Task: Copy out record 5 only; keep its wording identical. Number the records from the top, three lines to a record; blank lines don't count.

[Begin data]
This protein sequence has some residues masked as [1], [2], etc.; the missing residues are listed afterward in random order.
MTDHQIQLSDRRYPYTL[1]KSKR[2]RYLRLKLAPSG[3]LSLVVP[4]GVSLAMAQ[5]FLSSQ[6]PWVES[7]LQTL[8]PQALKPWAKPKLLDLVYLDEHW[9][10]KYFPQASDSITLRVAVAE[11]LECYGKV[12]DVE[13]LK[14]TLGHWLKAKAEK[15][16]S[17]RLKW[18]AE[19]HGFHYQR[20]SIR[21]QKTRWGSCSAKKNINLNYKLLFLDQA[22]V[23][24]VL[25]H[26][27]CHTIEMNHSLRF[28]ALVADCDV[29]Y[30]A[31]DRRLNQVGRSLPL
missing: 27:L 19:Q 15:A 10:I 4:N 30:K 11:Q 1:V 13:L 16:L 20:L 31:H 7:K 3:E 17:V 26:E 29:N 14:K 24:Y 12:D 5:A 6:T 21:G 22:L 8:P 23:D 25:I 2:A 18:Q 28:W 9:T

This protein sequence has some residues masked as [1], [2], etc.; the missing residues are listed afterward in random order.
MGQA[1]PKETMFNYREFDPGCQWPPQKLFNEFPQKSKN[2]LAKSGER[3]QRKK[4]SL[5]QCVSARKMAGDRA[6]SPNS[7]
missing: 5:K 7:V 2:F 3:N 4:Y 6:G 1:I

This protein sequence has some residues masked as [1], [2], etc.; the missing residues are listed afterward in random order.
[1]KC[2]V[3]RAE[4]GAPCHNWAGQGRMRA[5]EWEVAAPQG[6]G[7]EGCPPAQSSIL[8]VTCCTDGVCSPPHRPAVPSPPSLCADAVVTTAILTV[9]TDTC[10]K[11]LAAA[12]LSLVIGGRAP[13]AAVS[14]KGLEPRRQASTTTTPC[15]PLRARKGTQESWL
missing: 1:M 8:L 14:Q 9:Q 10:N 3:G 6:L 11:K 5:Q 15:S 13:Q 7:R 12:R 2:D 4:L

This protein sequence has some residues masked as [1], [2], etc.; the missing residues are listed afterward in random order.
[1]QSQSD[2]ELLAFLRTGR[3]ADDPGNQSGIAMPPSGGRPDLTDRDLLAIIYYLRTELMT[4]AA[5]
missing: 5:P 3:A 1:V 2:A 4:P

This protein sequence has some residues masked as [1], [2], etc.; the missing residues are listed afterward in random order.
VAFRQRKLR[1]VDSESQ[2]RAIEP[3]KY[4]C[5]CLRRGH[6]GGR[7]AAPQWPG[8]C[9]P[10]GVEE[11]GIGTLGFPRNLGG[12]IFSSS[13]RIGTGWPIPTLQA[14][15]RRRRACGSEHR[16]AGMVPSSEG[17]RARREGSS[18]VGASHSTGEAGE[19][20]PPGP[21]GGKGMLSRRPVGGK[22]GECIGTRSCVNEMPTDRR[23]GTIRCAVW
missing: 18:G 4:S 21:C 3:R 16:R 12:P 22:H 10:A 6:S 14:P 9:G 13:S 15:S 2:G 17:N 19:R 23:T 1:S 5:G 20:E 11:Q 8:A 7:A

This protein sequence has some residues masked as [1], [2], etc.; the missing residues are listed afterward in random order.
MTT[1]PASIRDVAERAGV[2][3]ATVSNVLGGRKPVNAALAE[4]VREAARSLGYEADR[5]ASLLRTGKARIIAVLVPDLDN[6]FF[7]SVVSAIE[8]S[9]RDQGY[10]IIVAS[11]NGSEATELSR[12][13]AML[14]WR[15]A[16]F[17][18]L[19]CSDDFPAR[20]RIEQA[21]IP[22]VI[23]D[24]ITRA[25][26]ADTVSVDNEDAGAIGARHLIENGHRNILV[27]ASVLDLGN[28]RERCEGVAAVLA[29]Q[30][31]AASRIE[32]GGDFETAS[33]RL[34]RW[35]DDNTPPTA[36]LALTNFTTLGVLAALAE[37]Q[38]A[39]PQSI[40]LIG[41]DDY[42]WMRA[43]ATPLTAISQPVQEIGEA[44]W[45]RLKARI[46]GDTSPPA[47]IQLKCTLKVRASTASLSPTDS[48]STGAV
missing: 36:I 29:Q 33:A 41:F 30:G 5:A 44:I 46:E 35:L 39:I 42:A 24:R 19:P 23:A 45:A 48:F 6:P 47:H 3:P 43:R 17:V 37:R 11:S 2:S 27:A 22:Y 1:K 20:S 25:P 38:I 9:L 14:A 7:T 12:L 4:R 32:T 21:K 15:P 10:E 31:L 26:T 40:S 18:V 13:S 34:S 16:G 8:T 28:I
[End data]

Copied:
This protein sequence has some residues masked as [1], [2], etc.; the missing residues are listed afterward in random order.
VAFRQRKLR[1]VDSESQ[2]RAIEP[3]KY[4]C[5]CLRRGH[6]GGR[7]AAPQWPG[8]C[9]P[10]GVEE[11]GIGTLGFPRNLGG[12]IFSSS[13]RIGTGWPIPTLQA[14][15]RRRRACGSEHR[16]AGMVPSSEG[17]RARREGSS[18]VGASHSTGEAGE[19][20]PPGP[21]GGKGMLSRRPVGGK[22]GECIGTRSCVNEMPTDRR[23]GTIRCAVW
missing: 18:G 4:S 21:C 3:R 16:R 12:P 22:H 10:A 6:S 14:P 9:G 13:S 15:S 2:G 17:N 19:R 23:T 1:S 5:G 20:E 11:Q 8:A 7:A